Kharma CRM3.2 FE vs Sonus Faber Amati Anniversario

Has anyone listened to both these speakers who could provide a comparison? I currently own Vandersteen 5's and am considering moving up (in aesthetics and cost, and I expect sound quality) to one of these $20K+ speakers. I am trying to find a beautiful looking and sounding speaker (WAF problems increasing with the 5's) that is no larger than the Vandys (preferably smaller) that will work well in a room with a listening position about 10 ft from the speakers. Amp is DNA-225 moded by SMc, speaker cable is 8m of OCOS. Music is classical, jazz, and diverse mix. Thanks in advance for suggestions.
I 'm sure that changing to the Von Schweikert's would be a step up from the Vandy's if I got in the $20k+ range of the line, however, they won't clear the WAF hurdle that initiated this quest to replace the 5's. My musical preferences are jazz, classical, and a mix of other genres (Blues, Bluegrass, 60's rock and soul, pop). I don't want to give up anything that I'm getting with the Vandersteens, but realize that it will be costly to improve on their sound plus make a major advance in appearence.
Addendum: Musical preferences= good PRAT, clarity of mid-range for reproduction of voices, including massed voices, good bass for classical orchestral fundmentals, good dynamics. Don't need razor sharp imaging, or exagerated depth, or "analytical" sound.
Check out the Eggleston Andra IIs, they could be your cup of tea: great dynamics with deep bass, refined sound, transparent but never harsh, good looking (IMO) and not large as the Vandys.
My 2 cents: I have the Kharma 3.2s & IMHO they play classical, jazz (& all instrumental music) with a unique goodness that I have not heard anywhere else. What Jonathan here calls micro-dynamics is something not to be dismissed lightly. To expand on this, it is a kind of micro-soundstaging that can exhibit the position of individual keys on a piano or the waving of a trumpet while playing, or the distance of a voice from a microphone. All of this, coupled with, to my ears, the almost perfect tonality captured for each instrument, is amazing. Yep, other speakers may have more of a golden glow or more resolute bass, but the Kharma 3.2s just sound alive without being brash or pushy. They are really in a class by themselves for the things they do right. I actually think the bass is one of their best qualities, as it associates bass notes with the instrument producing it and never pumps or thumps annoyingly. It is a warm, friendly bass that is quite deep (35hz I am guessing.)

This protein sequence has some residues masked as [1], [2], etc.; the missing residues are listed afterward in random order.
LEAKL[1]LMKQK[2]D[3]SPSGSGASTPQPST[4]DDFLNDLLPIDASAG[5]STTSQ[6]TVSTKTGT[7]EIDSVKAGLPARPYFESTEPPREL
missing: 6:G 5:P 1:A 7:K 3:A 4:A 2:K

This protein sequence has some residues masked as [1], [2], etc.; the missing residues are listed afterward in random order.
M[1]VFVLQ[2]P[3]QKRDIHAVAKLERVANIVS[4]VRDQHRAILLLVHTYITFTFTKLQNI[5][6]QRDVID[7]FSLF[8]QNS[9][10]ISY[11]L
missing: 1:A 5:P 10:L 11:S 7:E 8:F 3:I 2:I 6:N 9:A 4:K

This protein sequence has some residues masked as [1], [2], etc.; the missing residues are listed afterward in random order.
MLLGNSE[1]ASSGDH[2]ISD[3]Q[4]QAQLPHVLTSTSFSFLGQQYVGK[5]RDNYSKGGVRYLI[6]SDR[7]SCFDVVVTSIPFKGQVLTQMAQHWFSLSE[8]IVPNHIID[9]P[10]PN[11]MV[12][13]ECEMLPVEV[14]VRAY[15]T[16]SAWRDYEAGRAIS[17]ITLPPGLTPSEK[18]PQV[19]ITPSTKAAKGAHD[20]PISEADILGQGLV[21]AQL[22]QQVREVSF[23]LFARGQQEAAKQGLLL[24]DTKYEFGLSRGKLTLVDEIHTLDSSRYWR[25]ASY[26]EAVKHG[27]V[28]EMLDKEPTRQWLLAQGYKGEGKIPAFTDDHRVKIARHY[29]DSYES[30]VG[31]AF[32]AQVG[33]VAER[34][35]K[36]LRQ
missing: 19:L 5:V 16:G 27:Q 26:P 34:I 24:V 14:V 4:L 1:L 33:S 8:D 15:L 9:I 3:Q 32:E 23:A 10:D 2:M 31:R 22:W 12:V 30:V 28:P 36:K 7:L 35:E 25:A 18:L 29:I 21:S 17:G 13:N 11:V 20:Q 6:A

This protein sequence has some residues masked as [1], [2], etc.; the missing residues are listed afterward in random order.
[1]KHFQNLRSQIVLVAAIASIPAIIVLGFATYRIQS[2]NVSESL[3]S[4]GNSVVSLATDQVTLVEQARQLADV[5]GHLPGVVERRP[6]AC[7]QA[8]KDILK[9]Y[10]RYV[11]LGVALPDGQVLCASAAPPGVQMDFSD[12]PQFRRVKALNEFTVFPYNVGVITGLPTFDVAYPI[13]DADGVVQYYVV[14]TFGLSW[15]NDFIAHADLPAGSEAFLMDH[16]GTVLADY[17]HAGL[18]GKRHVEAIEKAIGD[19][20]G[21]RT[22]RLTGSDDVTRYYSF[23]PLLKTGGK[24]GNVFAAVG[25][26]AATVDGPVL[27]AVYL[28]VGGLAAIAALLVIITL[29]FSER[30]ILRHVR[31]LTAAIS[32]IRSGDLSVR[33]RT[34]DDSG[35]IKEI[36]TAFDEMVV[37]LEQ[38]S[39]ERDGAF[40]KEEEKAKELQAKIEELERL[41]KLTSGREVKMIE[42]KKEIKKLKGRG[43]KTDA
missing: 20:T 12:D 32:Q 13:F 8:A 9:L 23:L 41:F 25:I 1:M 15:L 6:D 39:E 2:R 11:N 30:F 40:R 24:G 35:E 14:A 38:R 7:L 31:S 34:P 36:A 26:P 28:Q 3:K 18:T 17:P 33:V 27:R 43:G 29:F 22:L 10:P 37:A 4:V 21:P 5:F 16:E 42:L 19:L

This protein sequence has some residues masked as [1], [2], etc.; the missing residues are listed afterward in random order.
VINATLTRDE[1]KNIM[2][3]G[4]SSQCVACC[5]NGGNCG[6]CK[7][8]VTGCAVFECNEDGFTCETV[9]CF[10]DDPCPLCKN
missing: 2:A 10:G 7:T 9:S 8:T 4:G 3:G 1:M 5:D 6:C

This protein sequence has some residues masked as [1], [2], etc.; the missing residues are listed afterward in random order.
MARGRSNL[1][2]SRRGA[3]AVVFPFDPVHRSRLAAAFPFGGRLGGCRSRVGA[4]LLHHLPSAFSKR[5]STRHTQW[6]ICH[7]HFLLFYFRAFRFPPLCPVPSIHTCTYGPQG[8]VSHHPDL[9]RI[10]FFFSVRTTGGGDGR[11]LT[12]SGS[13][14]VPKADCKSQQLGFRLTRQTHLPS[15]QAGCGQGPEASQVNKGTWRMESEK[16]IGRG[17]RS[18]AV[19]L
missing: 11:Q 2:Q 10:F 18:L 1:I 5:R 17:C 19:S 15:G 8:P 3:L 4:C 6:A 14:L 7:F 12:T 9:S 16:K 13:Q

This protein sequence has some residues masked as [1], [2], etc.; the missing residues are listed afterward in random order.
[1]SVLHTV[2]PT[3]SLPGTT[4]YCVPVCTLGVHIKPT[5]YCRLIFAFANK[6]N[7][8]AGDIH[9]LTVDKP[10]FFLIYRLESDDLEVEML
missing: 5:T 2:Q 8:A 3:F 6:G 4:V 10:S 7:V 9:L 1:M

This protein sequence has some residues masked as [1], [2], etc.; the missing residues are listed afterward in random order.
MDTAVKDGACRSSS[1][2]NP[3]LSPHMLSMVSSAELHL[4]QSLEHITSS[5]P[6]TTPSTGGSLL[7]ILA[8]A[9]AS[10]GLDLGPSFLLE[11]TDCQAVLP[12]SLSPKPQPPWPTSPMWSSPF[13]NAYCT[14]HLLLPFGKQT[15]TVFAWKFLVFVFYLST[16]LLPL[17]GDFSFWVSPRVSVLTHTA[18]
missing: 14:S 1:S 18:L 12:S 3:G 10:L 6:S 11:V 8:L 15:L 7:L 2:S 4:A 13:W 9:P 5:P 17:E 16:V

While not producing a huge soundstage, the space it creates sound like a true 3-D area, not an artificial version of it.
Caveats: A harshly recorded voice can sound buzzy. Also, mine took about a year to break in. But now, I could not part with them. The more I live with them, the better I like them. (My amp is an Edge NL12).
I toured the NY Home Entertainment show for the last few years and really like nothing better except possibly the $60K Von Scheikert VR9s (but I actually thought the 3.2s had a more integrated & friendly bass).
I agree with Rgs92's comments for the most part. Except, I would say that the 3.2s do produce a huge soundstage. In fact, the speakers' soundstaging capability is probably one of the things that is most immediately apparent.

Since you're concerned about aesthetics, you might want to know that the 3.2s are very friendly speakers to place. You can pretty much have it close to the rear wall without having the bass sound too boomy. Some have the speakers really close to the side walls with success as well.

I listen to instrumental jazz a lot and to me, the 3.2s' best attribute is its production of instrumental/tonal colors. The speakers sounds very flat, so it might not appear to be a "dynamic" speaker until you play a good recording. Only then, would you find the sound to be "explosive". Associated equipment and cables can make a big difference in my experience.

I listened to Sonus Faber (Guarneri, Cremona, and Amati at the time) extensively before purchasing the 3.2s (I also had aesthetics in mind). With the 3.2s, you really do get the whole "vivid digital picture" analogy, while Sonus Faber was more analog softer picture (different but no worse).

In terms of bass and dynamics, the 3.2s are fast and articulate, while the Sonus Faber's bass tends to be just a tad slower which tends to give it more oomph! Basically what I'm saying is that high pitch instruments can play very dynamically, but for some music, having the bass fundamental correct is the key.